Why You Should 3D Print Soft Jaws Instead of Machining Workholding Parts


In order to understand the importance of soft jaws in the manufacturing industry, we first need to get an understanding of standard work holding methods for CNC machines.

There are two ways to hold down a part that will be machined; the first being a lathe, which in most cases means that a three chuck grasp holds the part precisely and concentrically for it to be worked on. The second method is to use a milling vise that is bolted onto a milling table and can hold parts securely while an end mill or some other machining tool performs operations.

These two methods are standard for a majority of manufacturing processes; however, they do not cover the entire spectrum of requirements for CNC machining. This is where soft jaws come into play.

Equipping a lathe with soft jaws will allow complex shaped parts to be grasped securely and concentrically. Another option is to create a non-marring aluminum fixture so that they can hold a large steel part to be machined.

Soft jaws can also be used on a mill to hold down parts that are too small or irregularly shaped and provide a tight grip so that they can be machined properly.

Given the importance of soft jaws in the CNC machining process, what would determine the use of 3D printing to produce them?

We can start off by conducting a quick analysis of the time and cost (interrelated) it takes to manufacture soft jaws using traditional methods.

While soft jaws are incredibly useful in the manufacturing process, they can pose quite a few issues with respect to the way they are produced. Soft jaws are not end use parts, which means that they do not have any implicit value and do not contribute to the bottom line. Using a CNC machine to produce soft jaws generates a cost to the business that is represented by machine downtime and the added labor costs associated with human supervision of the process. 3D printing eliminates this cost as the entire manufacturing process is hands-off and does not generate any CNC machine downtime. The 3D printer will build the part without human supervision while your workforce and CNC machine can continue to produce parts that contribute to overall profitability.

Another way to assess costs associated with the production of soft jaws is by taking into consideration the impact on the total cost of end use parts. For small run end use parts produced with the help of a soft jaw, manufacturing soft jaws by CNC might turn out to be prohibitively expensive because it can add up to 2x the cost of the actual end use part. With the 3D printing method there is no implicit machine downtime cost. The cost for a 3D printed soft jaw consists of only the cost of the materials required, whereas the cost of a machined soft jaw is made up of both materials and the implicit cost generated by machine downtime.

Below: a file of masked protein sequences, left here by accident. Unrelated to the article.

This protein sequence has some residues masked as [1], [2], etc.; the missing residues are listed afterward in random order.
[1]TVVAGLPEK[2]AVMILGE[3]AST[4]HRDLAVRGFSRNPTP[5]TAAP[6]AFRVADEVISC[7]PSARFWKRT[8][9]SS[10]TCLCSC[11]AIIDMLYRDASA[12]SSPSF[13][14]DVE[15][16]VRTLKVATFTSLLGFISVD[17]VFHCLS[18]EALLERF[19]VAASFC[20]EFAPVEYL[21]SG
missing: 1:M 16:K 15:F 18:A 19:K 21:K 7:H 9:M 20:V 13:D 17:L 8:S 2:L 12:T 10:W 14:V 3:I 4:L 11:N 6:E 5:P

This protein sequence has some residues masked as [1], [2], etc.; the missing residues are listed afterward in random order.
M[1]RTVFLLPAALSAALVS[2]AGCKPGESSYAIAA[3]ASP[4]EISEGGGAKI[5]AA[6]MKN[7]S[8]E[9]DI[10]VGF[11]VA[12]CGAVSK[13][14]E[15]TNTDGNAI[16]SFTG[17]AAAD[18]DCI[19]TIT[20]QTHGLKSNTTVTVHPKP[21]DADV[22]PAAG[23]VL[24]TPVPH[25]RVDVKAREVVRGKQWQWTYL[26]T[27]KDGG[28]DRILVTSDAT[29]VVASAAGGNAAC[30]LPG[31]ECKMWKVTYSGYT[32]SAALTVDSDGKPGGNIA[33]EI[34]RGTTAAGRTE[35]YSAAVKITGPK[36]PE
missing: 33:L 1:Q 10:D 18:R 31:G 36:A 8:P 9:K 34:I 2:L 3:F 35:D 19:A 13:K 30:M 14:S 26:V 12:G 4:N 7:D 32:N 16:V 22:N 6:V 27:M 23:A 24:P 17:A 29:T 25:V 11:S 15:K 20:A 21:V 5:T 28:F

Now let’s take a quick look at some of the factors that need to be considered when 3D printing soft jaws.

There are three critical properties to take into account:

1. Part stiffness

Soft jaws need to withstand a significant clamping force without bending, or breaking; otherwise you risk sacrificing the part itself or its accuracy. While most 3D printing methods use thermoplastics alone and cannot guarantee a satisfactory level of stiffness, Markforged utilizes a unique combination of composite reinforcements with continuous fiber glass delivering parts that are stiff and strong enough to withstand machine forces.

2. Chemical resistance

Most 3D printing plastics are not chemically resistant due to their composition and fabrication method. The risk here is that cutting fluids tend to dissolve these fixtures, which means that as the machine process goes on, the fixture becomes less and less effective until it is no longer functional at all.
Markforged has a solution to this problem – Nylon based thermoplastics. These unique materials are able to stand up to harsh chemicals including cutting fluids which means they can be utilized in the most intense CNC machine (as long as the soft jaw itself is not milled).

3. Non-marring properties

Soft jaws must be non-marring in order to produce parts with excellent surface finish quality, and robust enough to withstand the machining process.

Learn more about 3D printed soft jaws by registering for a live webinar hosted by Content Engineer Daniel Leong from Markforged happening Tuesday, March 20, 2018 from 11 – 11:45am EDT | 3 – 3:45pm UTC.

Register here: http://3d.markforged.com/webinar-why-you-should-3d-print-soft-jaws.html?mfv=InterPro%20Models
If you can’t make it, register anyway to get the on-demand recording.